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Behind The Coal Controversy

Coal is one of the world’s biggest energy stories these days. In Kentucky, it’s the biggest energy story.

Some say there’s a war on coal, that environmental regulations are making it prohibitively expensive to burn coal to make electricity. That’s a big deal in a state where coal makes nearly all our electricity.

The Future of Electricity column this month begins a two-part series about what coal means in Kentucky. It won’t answer the question of whether there is a war on coal. Instead, it reviews the background we need to understand why coal matters so much, and why it’s so controversial.

This month’s column covers why coal has gotten to be such an important energy source, especially in Kentucky.

Coal offers a lot of advantages as a fuel for electricity. It’s nearby, with coal mines in and around the state. There’s a lot of it. It’s reliable—especially compared with wind energy (when it doesn’t blow) or solar (when it’s night). Even hydroelectricity has proven susceptible to dry weather, and natural gas to price fluctuations.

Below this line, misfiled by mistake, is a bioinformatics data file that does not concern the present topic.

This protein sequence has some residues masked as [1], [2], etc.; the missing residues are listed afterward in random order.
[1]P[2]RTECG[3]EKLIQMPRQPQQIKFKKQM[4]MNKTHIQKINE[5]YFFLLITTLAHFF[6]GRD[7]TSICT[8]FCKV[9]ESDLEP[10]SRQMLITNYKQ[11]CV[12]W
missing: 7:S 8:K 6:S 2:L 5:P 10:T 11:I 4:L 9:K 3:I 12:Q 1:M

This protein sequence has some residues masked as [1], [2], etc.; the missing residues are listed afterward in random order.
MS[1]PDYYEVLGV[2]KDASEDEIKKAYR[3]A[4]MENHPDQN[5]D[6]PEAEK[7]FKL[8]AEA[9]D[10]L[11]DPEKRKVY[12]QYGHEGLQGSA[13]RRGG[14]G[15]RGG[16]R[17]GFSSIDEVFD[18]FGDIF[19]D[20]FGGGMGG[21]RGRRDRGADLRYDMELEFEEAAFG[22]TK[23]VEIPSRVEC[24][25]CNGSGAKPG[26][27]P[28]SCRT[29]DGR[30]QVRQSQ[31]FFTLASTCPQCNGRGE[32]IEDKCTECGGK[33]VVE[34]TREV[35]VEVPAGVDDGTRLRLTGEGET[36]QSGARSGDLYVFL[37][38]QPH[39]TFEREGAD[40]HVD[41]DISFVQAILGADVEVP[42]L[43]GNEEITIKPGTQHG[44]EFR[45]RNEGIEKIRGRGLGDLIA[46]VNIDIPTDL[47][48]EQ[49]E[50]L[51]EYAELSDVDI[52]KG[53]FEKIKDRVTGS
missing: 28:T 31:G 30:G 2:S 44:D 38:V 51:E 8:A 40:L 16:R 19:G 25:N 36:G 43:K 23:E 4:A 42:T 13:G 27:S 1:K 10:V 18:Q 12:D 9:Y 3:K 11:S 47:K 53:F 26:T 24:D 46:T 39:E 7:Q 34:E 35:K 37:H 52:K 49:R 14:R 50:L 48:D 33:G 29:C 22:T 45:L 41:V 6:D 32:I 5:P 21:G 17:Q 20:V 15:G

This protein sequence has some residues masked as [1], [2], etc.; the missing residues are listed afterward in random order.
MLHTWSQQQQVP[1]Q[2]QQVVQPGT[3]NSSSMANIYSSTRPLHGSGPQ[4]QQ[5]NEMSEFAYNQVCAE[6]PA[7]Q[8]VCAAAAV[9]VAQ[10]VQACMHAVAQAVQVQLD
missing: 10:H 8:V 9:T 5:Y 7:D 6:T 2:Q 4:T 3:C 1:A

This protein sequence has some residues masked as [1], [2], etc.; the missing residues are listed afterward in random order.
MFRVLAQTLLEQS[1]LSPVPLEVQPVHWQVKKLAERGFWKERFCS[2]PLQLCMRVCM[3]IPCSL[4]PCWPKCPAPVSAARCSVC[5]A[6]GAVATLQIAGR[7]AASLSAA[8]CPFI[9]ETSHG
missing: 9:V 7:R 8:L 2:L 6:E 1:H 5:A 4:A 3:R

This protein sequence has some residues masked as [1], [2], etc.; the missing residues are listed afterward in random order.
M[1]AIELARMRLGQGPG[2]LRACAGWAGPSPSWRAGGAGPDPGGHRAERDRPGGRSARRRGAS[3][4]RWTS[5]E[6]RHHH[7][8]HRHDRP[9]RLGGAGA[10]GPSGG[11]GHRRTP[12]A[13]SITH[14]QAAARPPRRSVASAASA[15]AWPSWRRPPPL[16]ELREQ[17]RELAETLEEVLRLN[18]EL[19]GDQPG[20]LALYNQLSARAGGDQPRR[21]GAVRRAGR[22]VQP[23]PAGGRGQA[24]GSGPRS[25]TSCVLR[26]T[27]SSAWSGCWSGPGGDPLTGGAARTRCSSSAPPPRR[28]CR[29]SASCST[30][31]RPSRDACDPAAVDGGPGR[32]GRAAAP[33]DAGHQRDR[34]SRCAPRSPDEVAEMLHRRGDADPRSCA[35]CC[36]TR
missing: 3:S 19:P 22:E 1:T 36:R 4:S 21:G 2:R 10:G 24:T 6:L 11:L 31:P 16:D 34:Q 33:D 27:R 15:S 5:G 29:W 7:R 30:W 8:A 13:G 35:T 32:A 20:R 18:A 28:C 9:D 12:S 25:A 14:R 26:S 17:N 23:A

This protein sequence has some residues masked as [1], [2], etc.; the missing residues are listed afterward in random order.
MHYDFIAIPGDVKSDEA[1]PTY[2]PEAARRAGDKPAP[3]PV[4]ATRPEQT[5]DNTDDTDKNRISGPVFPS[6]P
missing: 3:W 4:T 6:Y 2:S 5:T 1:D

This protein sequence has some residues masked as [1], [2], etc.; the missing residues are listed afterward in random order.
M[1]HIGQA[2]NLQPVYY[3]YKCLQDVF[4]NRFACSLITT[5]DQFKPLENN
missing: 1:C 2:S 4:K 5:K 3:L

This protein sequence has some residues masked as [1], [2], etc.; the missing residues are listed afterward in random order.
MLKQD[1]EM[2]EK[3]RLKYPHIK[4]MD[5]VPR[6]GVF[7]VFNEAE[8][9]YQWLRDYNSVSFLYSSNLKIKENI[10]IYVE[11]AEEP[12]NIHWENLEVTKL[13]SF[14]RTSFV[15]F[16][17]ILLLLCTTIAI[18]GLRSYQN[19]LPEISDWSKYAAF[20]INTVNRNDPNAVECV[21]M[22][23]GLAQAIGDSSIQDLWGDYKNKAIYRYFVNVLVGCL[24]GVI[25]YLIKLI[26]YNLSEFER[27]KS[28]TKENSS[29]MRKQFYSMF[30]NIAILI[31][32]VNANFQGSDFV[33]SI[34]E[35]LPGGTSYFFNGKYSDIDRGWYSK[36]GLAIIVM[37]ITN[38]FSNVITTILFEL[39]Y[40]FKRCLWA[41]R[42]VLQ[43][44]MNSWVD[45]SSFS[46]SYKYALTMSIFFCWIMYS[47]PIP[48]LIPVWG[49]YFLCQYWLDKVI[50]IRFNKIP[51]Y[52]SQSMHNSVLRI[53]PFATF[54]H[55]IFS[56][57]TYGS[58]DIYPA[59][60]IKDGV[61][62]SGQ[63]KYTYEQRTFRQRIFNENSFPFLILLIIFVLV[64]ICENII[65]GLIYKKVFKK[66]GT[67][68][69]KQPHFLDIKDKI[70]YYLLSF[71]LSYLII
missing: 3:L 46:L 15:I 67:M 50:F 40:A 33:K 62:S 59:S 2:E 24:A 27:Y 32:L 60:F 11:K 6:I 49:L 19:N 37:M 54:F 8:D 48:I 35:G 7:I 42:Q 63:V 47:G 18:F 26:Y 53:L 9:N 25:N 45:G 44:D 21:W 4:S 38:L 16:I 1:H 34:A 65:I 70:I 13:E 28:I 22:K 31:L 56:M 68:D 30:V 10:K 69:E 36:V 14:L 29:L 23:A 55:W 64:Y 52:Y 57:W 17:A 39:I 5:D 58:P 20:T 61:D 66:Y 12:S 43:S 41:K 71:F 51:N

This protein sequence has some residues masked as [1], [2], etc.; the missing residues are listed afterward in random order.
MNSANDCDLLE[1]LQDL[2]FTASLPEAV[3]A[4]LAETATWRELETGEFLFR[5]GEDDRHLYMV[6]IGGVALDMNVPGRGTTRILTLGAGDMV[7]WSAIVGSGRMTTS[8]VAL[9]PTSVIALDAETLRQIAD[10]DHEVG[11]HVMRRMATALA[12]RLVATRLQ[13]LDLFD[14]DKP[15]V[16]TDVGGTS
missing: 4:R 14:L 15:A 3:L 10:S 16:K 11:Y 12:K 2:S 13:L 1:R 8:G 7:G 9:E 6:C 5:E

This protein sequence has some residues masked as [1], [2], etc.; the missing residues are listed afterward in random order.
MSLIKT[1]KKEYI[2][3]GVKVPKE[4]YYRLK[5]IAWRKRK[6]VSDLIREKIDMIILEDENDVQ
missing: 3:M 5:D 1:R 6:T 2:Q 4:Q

Coal’s relatively low cost has kept Kentucky’s electricity rates among the lowest in the nation for decades. And that’s led to another advantage—jobs. And it’s not just direct coal industry jobs that have made the biggest difference. Attracted in part by those low electric rates, manufacturing has become an enormous share of Kentucky’s economy.

Finally, this month’s The Future of Electricity column makes the point that over the years coal-burning power plants have regularly reduced emissions in response to ever-stricter pollution control requirements.

The drive to further tighten environmental requirements by limiting greenhouse gas emissions is giving coal power plants their toughest test yet. Reducing greenhouse gas emissions calls for technology that isn’t fully developed, and promises to be more expensive than previous emission control techniques. That will be the subject of next month’s column.

The controversy over coal is now playing out at the levels of state and national politics and policymaking. Kentucky’s electric cooperatives are working to influence that process. They are urging that more consideration be given to the benefits of coal to lower rates for consumers, to the jobs it creates, to its reliability, and to the industry’s track record of controlling emissions.

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